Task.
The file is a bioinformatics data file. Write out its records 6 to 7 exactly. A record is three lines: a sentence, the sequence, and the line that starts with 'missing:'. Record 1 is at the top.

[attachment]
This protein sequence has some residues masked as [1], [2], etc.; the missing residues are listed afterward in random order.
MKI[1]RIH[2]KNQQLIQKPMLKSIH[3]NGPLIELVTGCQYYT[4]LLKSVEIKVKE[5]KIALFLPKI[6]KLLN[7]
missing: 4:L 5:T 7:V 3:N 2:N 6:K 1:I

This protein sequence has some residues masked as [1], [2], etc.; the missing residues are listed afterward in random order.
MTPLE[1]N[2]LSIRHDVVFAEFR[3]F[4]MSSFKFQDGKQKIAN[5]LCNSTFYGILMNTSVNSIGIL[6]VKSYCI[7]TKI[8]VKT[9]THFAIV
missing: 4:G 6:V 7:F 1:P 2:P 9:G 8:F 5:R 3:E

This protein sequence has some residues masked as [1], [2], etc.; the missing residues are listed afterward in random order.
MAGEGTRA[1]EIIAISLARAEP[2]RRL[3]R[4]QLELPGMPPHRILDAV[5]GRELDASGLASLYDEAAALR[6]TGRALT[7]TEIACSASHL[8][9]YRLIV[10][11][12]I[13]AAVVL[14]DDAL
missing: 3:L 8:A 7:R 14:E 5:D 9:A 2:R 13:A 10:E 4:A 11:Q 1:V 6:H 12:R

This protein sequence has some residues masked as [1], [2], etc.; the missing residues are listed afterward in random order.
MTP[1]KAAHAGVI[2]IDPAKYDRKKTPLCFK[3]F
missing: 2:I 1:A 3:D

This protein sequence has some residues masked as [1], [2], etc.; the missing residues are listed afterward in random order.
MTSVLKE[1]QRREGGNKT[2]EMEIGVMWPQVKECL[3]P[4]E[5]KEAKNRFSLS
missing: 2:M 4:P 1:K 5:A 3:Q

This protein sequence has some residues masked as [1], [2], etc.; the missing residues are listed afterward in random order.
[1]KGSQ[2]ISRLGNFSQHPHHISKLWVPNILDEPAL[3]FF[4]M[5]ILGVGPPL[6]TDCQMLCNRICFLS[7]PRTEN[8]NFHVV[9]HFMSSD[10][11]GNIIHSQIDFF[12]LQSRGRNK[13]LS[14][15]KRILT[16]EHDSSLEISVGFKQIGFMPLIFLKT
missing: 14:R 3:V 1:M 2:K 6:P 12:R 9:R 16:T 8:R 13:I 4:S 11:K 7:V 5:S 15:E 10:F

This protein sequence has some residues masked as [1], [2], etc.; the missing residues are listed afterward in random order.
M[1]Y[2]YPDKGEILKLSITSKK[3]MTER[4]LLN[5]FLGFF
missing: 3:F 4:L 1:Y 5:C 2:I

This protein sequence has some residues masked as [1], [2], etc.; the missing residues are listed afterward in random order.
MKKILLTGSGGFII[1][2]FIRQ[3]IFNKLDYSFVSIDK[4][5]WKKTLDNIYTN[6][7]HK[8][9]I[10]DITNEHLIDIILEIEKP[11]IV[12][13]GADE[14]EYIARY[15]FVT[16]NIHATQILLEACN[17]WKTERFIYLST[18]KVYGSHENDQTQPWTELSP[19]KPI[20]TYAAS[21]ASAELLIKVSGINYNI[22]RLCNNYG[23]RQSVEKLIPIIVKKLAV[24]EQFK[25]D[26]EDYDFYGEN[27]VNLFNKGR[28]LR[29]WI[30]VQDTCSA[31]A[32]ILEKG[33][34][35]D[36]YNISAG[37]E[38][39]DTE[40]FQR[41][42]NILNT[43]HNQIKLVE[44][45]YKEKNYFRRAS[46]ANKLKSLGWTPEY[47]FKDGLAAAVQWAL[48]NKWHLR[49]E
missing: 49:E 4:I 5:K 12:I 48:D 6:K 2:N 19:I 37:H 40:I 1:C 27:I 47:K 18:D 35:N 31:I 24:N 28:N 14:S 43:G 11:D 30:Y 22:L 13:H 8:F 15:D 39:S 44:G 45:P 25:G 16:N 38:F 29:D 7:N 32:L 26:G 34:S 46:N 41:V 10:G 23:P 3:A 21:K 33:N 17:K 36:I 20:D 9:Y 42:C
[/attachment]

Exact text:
This protein sequence has some residues masked as [1], [2], etc.; the missing residues are listed afterward in random order.
[1]KGSQ[2]ISRLGNFSQHPHHISKLWVPNILDEPAL[3]FF[4]M[5]ILGVGPPL[6]TDCQMLCNRICFLS[7]PRTEN[8]NFHVV[9]HFMSSD[10][11]GNIIHSQIDFF[12]LQSRGRNK[13]LS[14][15]KRILT[16]EHDSSLEISVGFKQIGFMPLIFLKT
missing: 14:R 3:V 1:M 2:K 6:P 12:R 9:R 16:T 8:R 13:I 4:S 11:K 7:V 5:S 15:E 10:F

This protein sequence has some residues masked as [1], [2], etc.; the missing residues are listed afterward in random order.
M[1]Y[2]YPDKGEILKLSITSKK[3]MTER[4]LLN[5]FLGFF
missing: 3:F 4:L 1:Y 5:C 2:I